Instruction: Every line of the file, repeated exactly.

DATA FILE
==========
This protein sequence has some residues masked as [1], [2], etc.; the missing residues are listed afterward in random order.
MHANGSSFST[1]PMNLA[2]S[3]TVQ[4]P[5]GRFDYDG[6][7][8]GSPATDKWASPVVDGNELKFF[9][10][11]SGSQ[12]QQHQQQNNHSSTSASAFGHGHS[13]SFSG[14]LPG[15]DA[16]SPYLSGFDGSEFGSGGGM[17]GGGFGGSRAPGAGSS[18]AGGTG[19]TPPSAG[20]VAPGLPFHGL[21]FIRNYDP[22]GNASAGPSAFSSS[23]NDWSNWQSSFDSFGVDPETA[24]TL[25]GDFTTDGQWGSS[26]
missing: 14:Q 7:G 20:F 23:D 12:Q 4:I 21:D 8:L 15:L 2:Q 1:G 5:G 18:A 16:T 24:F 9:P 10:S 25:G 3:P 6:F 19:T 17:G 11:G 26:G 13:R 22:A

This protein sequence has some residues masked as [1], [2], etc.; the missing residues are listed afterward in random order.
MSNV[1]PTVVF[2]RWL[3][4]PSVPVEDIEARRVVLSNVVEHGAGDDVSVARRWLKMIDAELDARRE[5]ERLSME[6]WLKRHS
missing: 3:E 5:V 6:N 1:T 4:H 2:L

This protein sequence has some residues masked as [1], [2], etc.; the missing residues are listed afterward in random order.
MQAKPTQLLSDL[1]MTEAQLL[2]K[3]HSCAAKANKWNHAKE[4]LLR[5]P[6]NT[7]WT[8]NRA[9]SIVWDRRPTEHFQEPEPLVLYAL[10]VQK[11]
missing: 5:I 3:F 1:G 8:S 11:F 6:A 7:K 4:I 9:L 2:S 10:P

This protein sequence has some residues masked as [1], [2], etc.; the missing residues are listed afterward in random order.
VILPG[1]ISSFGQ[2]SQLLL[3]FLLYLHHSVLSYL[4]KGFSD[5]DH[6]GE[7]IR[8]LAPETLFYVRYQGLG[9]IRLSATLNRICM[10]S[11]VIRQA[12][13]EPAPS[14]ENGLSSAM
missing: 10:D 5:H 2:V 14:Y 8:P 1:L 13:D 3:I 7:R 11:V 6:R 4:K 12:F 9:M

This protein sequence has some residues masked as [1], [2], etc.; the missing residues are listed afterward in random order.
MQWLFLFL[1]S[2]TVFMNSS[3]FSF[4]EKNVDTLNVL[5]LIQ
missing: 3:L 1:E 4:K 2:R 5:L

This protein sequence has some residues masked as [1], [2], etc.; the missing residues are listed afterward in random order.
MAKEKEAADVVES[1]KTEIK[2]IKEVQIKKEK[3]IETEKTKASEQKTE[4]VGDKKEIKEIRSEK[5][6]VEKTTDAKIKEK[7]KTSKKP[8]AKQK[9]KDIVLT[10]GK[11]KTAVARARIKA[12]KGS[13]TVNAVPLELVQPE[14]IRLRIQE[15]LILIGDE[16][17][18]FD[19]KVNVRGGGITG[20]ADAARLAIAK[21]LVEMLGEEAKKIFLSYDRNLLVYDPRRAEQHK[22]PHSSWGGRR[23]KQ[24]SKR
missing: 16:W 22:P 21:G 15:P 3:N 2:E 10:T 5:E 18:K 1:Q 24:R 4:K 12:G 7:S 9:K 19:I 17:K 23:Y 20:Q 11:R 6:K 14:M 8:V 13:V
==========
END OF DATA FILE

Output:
This protein sequence has some residues masked as [1], [2], etc.; the missing residues are listed afterward in random order.
MHANGSSFST[1]PMNLA[2]S[3]TVQ[4]P[5]GRFDYDG[6][7][8]GSPATDKWASPVVDGNELKFF[9][10][11]SGSQ[12]QQHQQQNNHSSTSASAFGHGHS[13]SFSG[14]LPG[15]DA[16]SPYLSGFDGSEFGSGGGM[17]GGGFGGSRAPGAGSS[18]AGGTG[19]TPPSAG[20]VAPGLPFHGL[21]FIRNYDP[22]GNASAGPSAFSSS[23]NDWSNWQSSFDSFGVDPETA[24]TL[25]GDFTTDGQWGSS[26]
missing: 14:Q 7:G 20:F 23:D 12:Q 4:I 21:D 8:L 15:L 2:Q 1:G 5:G 18:A 16:T 24:F 9:P 10:S 25:G 3:P 6:F 19:T 17:G 11:G 26:G 13:R 22:A

This protein sequence has some residues masked as [1], [2], etc.; the missing residues are listed afterward in random order.
MSNV[1]PTVVF[2]RWL[3][4]PSVPVEDIEARRVVLSNVVEHGAGDDVSVARRWLKMIDAELDARRE[5]ERLSME[6]WLKRHS
missing: 3:E 5:V 6:N 1:T 4:H 2:L

This protein sequence has some residues masked as [1], [2], etc.; the missing residues are listed afterward in random order.
MQAKPTQLLSDL[1]MTEAQLL[2]K[3]HSCAAKANKWNHAKE[4]LLR[5]P[6]NT[7]WT[8]NRA[9]SIVWDRRPTEHFQEPEPLVLYAL[10]VQK[11]
missing: 5:I 3:F 1:G 8:S 11:F 6:A 7:K 4:I 9:L 2:S 10:P

This protein sequence has some residues masked as [1], [2], etc.; the missing residues are listed afterward in random order.
VILPG[1]ISSFGQ[2]SQLLL[3]FLLYLHHSVLSYL[4]KGFSD[5]DH[6]GE[7]IR[8]LAPETLFYVRYQGLG[9]IRLSATLNRICM[10]S[11]VIRQA[12][13]EPAPS[14]ENGLSSAM
missing: 10:D 5:H 2:V 14:Y 8:P 1:L 13:D 3:I 7:R 11:V 6:R 4:K 12:F 9:M

This protein sequence has some residues masked as [1], [2], etc.; the missing residues are listed afterward in random order.
MQWLFLFL[1]S[2]TVFMNSS[3]FSF[4]EKNVDTLNVL[5]LIQ
missing: 3:L 1:E 4:K 2:R 5:L

This protein sequence has some residues masked as [1], [2], etc.; the missing residues are listed afterward in random order.
MAKEKEAADVVES[1]KTEIK[2]IKEVQIKKEK[3]IETEKTKASEQKTE[4]VGDKKEIKEIRSEK[5][6]VEKTTDAKIKEK[7]KTSKKP[8]AKQK[9]KDIVLT[10]GK[11]KTAVARARIKA[12]KGS[13]TVNAVPLELVQPE[14]IRLRIQE[15]LILIGDE[16][17][18]FD[19]KVNVRGGGITG[20]ADAARLAIAK[21]LVEMLGEEAKKIFLSYDRNLLVYDPRRAEQHK[22]PHSSWGGRR[23]KQ[24]SKR
missing: 16:W 22:P 21:G 15:P 3:N 2:E 10:T 5:E 18:K 1:Q 24:R 4:K 12:G 7:S 9:K 19:I 17:K 23:Y 20:Q 11:R 6:K 14:M 8:V 13:V